Days after Ukraine was said to have intercepted all ten Kinzhal hypersonic missiles fired by Russia, there is a new set of claims regarding the recovery of a downed but unexploded Kinzhal warhead by Ukrainian specialists on January 5.
According to reports, the warhead of the Kh-47M missile, which was shot down on January 2, was neutralized by the explosive ordnance disposal unit of the State Emergency Service (DSNC) of Ukraine, stationed in the Shevchenkivskyi, Kyiv.
It also released images of the massive crater being excavated and the bomb disposal crew carefully taking out the enormous warhead. As soon as the photos were published on social media, they took the internet by storm and triggered a heated discussion between pro-Russian and pro-Ukrainian military watchers, with one side pooh-poohing the claim and the other side hailing it.
Earlier, the Ukrainian Air Force stated that its air defense troops had managed to shoot down all ten Kh-47M2 Kinzhal hypersonic missiles launched from MiG-31K aircraft in a massive aerial attack launched on January 2. This attack was aimed at military, industrial, civilian, and critical infrastructure locations, with the primary objective being Ukraine’s capital.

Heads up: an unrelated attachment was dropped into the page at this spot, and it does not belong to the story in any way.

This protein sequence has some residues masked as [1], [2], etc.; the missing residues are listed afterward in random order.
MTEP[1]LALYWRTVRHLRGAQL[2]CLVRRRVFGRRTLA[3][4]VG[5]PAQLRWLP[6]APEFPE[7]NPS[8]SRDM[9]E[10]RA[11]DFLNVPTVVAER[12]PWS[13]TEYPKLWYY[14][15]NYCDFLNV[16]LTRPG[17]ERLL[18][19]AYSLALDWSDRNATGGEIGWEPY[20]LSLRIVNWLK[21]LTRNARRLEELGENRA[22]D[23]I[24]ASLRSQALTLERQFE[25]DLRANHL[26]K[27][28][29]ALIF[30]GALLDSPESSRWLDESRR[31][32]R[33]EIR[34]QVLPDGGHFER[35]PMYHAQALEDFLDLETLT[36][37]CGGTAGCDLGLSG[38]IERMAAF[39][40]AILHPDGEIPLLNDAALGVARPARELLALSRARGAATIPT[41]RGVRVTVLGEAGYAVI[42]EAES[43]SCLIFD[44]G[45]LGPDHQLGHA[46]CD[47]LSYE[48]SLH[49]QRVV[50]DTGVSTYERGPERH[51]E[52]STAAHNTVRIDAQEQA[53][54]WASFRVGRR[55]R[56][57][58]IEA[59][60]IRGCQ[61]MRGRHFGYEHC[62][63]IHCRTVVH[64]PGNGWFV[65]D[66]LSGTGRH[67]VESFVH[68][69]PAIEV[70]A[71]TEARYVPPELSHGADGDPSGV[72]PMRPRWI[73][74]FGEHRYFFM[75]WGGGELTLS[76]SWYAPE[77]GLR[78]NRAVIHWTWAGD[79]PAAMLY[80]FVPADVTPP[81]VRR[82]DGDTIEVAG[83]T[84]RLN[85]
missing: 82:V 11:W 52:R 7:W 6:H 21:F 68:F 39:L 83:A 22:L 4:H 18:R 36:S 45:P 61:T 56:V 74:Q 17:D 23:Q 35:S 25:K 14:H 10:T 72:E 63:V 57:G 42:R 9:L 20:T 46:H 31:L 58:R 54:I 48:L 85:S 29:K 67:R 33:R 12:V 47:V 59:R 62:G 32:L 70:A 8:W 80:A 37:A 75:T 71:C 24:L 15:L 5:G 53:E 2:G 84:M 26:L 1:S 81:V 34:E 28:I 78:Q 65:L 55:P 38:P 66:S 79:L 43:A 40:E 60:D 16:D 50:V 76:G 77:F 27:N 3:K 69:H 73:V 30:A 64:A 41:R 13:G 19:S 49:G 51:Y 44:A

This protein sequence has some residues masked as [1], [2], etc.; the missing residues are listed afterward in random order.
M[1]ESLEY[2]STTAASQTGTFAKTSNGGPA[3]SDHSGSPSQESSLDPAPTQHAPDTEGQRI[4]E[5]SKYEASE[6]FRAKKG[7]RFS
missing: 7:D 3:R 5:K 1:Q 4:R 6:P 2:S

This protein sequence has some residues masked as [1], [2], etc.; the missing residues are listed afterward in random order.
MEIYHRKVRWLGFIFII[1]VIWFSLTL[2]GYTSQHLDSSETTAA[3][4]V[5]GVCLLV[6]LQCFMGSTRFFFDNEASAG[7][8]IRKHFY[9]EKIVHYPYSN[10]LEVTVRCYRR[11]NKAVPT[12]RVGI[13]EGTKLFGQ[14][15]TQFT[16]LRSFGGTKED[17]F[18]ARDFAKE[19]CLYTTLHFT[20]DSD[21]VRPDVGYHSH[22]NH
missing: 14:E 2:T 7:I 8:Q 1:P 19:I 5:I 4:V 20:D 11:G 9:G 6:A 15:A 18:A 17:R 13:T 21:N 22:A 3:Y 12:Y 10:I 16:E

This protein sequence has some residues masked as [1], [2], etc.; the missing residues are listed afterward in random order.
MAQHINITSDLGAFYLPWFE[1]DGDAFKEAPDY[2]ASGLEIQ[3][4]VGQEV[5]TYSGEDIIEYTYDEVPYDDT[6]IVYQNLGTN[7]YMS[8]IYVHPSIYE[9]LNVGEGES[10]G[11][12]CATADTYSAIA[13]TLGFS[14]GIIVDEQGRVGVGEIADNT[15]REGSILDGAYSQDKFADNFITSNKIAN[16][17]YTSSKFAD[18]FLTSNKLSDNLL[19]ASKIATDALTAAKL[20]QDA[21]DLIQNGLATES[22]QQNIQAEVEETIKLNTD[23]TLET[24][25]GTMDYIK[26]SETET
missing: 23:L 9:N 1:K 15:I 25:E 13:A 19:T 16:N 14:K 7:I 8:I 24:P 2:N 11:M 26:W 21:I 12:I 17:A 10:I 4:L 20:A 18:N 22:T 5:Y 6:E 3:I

Some pro-Ukrainian military commentators and military watchers said the recovery of an undamaged Kinzhal warhead means that it will most likely be disassembled and analyzed to learn more about its capabilities, sourcing, and production procedures, as well as to get ideas on how to strengthen the efforts to intercept this hypersonic missile that has been touted as “invincible” by Moscow since 2018.
A warhead from one of Russia's $10,000,000 "Kinzhal" missiles sent to kill Ukrainian families in Kyiv.
This one was shot down with a US provided Patriot missile system. pic.twitter.com/2cDxVn7k1t
— Jay in Kyiv (@JayinKyiv) January 5, 2024
Some experts also predicted that If the United States and its allies aren’t already spearheading the effort, then a large portion of the data found will probably be shared with them.
The transfer of classified and sophisticated missile technology to its arch-rivals in the West may not augur well for Russia. Several military systems, including advanced battle tanks, have been captured by both sides in the ongoing conflict.
This is not the first time that Ukrainian officials have claimed the downing of Kinzhal missiles. Days after the Ukrainian Ministry of Defense (MoD) announced that the Armed Forces of Ukraine (AFU) had downed a Russian Kinzhal hypersonic missile using the PAC-3 Patriot missile defense system in May 2023, a video of the wreckage of the Kinzhal and its fragments went viral on social media.
🇷🇺🇺🇦The hypersonic Kinzhal / Dagger, which was allegedly shot down by the Ukronazis from the Patriot air defense system, and Pentagon representatives confirmed this, turned out to be a concrete-piercing BetAB-500SHP aerial bomb.https://t.co/Qvz5GmHlt9 pic.twitter.com/f1Psn1jXiy